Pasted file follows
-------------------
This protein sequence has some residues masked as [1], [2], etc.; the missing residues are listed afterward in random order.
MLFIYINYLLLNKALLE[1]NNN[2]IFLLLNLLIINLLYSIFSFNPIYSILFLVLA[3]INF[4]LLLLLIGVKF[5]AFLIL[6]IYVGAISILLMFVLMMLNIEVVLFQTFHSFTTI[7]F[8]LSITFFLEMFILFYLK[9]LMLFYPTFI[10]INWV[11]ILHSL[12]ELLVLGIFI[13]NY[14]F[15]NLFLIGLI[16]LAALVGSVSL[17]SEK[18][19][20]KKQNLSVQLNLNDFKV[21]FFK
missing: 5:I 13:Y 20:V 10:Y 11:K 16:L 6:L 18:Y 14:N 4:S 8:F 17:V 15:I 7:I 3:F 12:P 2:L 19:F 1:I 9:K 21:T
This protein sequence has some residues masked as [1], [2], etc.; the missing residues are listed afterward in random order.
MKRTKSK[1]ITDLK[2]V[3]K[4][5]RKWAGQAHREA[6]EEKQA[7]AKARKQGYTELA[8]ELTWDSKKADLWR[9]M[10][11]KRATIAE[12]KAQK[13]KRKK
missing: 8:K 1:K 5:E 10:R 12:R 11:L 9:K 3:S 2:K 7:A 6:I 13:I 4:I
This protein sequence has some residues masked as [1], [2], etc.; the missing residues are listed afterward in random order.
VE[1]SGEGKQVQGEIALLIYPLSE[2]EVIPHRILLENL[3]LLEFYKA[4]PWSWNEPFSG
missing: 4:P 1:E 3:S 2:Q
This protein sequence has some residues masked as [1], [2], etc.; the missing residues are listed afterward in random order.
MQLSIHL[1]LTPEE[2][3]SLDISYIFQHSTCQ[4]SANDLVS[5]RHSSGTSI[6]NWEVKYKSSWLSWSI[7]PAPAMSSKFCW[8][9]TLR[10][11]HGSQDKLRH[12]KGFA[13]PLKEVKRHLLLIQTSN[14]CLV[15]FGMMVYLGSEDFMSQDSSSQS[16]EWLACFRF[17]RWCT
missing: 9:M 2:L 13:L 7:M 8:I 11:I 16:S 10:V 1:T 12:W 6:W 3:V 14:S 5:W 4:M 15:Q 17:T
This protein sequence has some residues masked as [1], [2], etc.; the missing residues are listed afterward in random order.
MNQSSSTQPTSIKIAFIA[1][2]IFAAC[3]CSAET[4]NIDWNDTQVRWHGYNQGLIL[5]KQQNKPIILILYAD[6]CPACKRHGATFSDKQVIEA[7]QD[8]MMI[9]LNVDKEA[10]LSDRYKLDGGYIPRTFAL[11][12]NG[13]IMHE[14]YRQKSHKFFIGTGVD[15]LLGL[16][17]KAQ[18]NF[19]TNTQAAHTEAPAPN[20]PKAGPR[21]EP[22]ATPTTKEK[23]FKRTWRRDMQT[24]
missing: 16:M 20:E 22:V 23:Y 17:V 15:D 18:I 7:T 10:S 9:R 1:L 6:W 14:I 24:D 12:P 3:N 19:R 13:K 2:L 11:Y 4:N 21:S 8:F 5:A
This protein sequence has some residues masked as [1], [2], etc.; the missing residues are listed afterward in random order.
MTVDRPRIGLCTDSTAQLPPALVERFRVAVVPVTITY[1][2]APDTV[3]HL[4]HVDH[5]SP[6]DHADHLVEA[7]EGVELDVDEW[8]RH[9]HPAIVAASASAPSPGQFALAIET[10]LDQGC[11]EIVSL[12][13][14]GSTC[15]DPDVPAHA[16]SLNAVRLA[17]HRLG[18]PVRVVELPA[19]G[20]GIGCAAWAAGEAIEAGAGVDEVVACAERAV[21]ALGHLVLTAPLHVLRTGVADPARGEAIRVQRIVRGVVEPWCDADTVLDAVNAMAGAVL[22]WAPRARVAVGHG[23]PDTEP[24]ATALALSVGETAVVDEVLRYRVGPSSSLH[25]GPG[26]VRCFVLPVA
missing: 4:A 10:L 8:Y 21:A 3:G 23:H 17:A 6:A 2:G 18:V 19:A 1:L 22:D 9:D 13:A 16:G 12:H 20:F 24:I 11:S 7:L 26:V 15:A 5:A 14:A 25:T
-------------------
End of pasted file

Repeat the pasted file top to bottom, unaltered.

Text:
This protein sequence has some residues masked as [1], [2], etc.; the missing residues are listed afterward in random order.
MLFIYINYLLLNKALLE[1]NNN[2]IFLLLNLLIINLLYSIFSFNPIYSILFLVLA[3]INF[4]LLLLLIGVKF[5]AFLIL[6]IYVGAISILLMFVLMMLNIEVVLFQTFHSFTTI[7]F[8]LSITFFLEMFILFYLK[9]LMLFYPTFI[10]INWV[11]ILHSL[12]ELLVLGIFI[13]NY[14]F[15]NLFLIGLI[16]LAALVGSVSL[17]SEK[18][19][20]KKQNLSVQLNLNDFKV[21]FFK
missing: 5:I 13:Y 20:V 10:Y 11:K 16:L 6:L 18:Y 14:N 4:S 8:F 17:V 15:I 7:I 3:F 12:P 2:L 19:F 1:I 9:K 21:T
This protein sequence has some residues masked as [1], [2], etc.; the missing residues are listed afterward in random order.
MKRTKSK[1]ITDLK[2]V[3]K[4][5]RKWAGQAHREA[6]EEKQA[7]AKARKQGYTELA[8]ELTWDSKKADLWR[9]M[10][11]KRATIAE[12]KAQK[13]KRKK
missing: 8:K 1:K 5:E 10:R 12:R 11:L 9:K 3:S 2:K 7:A 6:I 13:I 4:I
This protein sequence has some residues masked as [1], [2], etc.; the missing residues are listed afterward in random order.
VE[1]SGEGKQVQGEIALLIYPLSE[2]EVIPHRILLENL[3]LLEFYKA[4]PWSWNEPFSG
missing: 4:P 1:E 3:S 2:Q
This protein sequence has some residues masked as [1], [2], etc.; the missing residues are listed afterward in random order.
MQLSIHL[1]LTPEE[2][3]SLDISYIFQHSTCQ[4]SANDLVS[5]RHSSGTSI[6]NWEVKYKSSWLSWSI[7]PAPAMSSKFCW[8][9]TLR[10][11]HGSQDKLRH[12]KGFA[13]PLKEVKRHLLLIQTSN[14]CLV[15]FGMMVYLGSEDFMSQDSSSQS[16]EWLACFRF[17]RWCT
missing: 9:M 2:L 13:L 7:M 8:I 11:I 16:S 10:V 1:T 12:W 6:W 3:V 14:S 5:W 4:M 15:Q 17:T
This protein sequence has some residues masked as [1], [2], etc.; the missing residues are listed afterward in random order.
MNQSSSTQPTSIKIAFIA[1][2]IFAAC[3]CSAET[4]NIDWNDTQVRWHGYNQGLIL[5]KQQNKPIILILYAD[6]CPACKRHGATFSDKQVIEA[7]QD[8]MMI[9]LNVDKEA[10]LSDRYKLDGGYIPRTFAL[11][12]NG[13]IMHE[14]YRQKSHKFFIGTGVD[15]LLGL[16][17]KAQ[18]NF[19]TNTQAAHTEAPAPN[20]PKAGPR[21]EP[22]ATPTTKEK[23]FKRTWRRDMQT[24]
missing: 16:M 20:E 22:V 23:Y 17:V 15:D 18:I 7:T 10:S 9:R 1:L 6:W 14:I 24:D 12:P 3:N 19:R 13:K 2:L 11:Y 4:N 21:S 8:F 5:A
This protein sequence has some residues masked as [1], [2], etc.; the missing residues are listed afterward in random order.
MTVDRPRIGLCTDSTAQLPPALVERFRVAVVPVTITY[1][2]APDTV[3]HL[4]HVDH[5]SP[6]DHADHLVEA[7]EGVELDVDEW[8]RH[9]HPAIVAASASAPSPGQFALAIET[10]LDQGC[11]EIVSL[12][13][14]GSTC[15]DPDVPAHA[16]SLNAVRLA[17]HRLG[18]PVRVVELPA[19]G[20]GIGCAAWAAGEAIEAGAGVDEVVACAERAV[21]ALGHLVLTAPLHVLRTGVADPARGEAIRVQRIVRGVVEPWCDADTVLDAVNAMAGAVL[22]WAPRARVAVGHG[23]PDTEP[24]ATALALSVGETAVVDEVLRYRVGPSSSLH[25]GPG[26]VRCFVLPVA
missing: 4:A 10:L 8:Y 21:A 3:G 23:H 17:A 6:A 2:G 18:V 19:A 1:L 22:D 9:D 13:A 16:G 12:H 20:F 24:I 11:S 7:L 26:V 15:A 5:A 14:A 25:T